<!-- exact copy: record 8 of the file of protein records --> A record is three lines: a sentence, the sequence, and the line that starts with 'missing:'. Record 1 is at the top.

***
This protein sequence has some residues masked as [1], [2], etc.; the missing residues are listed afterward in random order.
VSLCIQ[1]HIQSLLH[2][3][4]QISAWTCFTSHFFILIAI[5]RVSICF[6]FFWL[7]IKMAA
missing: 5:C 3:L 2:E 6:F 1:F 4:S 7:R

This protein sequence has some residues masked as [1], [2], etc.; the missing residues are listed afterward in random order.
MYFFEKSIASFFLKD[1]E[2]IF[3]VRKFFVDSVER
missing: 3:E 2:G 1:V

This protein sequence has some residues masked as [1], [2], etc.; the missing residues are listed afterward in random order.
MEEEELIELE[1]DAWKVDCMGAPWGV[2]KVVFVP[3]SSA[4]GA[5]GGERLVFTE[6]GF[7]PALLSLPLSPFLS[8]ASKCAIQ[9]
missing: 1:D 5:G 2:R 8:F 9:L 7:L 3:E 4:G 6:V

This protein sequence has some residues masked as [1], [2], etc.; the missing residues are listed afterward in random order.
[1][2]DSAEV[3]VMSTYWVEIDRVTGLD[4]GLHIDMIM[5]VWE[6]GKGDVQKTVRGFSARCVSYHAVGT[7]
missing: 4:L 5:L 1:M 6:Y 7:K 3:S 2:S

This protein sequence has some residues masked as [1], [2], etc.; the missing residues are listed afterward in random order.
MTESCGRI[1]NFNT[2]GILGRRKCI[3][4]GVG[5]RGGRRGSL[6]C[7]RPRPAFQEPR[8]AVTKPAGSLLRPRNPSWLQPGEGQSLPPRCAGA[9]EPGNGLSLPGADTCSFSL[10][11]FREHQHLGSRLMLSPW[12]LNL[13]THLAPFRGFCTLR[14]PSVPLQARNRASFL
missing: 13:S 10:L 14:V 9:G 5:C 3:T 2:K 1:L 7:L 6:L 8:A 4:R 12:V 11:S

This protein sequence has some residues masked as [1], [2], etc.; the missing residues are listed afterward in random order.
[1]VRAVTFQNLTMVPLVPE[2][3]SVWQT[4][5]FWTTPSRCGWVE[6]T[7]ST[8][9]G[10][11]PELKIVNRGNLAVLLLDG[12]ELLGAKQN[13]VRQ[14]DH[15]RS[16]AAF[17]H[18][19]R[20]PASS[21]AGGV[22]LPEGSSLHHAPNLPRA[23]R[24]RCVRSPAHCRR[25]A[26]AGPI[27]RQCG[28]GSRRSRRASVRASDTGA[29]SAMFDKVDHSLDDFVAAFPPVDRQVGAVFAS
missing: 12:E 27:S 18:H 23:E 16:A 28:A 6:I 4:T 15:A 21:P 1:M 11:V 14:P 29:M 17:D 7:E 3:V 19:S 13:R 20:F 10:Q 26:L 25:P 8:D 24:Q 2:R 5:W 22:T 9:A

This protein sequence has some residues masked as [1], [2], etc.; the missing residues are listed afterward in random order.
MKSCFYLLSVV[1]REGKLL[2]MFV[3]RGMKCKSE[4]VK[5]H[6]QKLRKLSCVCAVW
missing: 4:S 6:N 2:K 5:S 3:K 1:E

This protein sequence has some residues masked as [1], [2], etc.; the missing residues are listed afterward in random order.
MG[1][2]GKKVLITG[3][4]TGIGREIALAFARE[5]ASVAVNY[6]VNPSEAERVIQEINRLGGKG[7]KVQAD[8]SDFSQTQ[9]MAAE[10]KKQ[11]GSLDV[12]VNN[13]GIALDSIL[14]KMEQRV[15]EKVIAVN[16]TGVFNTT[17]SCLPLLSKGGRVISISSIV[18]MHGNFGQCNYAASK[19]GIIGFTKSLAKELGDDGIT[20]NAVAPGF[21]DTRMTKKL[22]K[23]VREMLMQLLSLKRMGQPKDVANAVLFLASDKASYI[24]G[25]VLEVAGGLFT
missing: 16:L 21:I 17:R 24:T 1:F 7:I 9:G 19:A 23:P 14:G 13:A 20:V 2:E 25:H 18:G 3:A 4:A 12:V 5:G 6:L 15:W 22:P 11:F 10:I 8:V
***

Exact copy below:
This protein sequence has some residues masked as [1], [2], etc.; the missing residues are listed afterward in random order.
MG[1][2]GKKVLITG[3][4]TGIGREIALAFARE[5]ASVAVNY[6]VNPSEAERVIQEINRLGGKG[7]KVQAD[8]SDFSQTQ[9]MAAE[10]KKQ[11]GSLDV[12]VNN[13]GIALDSIL[14]KMEQRV[15]EKVIAVN[16]TGVFNTT[17]SCLPLLSKGGRVISISSIV[18]MHGNFGQCNYAASK[19]GIIGFTKSLAKELGDDGIT[20]NAVAPGF[21]DTRMTKKL[22]K[23]VREMLMQLLSLKRMGQPKDVANAVLFLASDKASYI[24]G[25]VLEVAGGLFT
missing: 16:L 21:I 17:R 24:T 1:F 7:I 9:G 19:A 23:P 14:G 13:A 20:V 2:E 25:H 18:G 3:A 4:A 12:V 5:G 6:L 15:W 22:P 11:F 10:I 8:V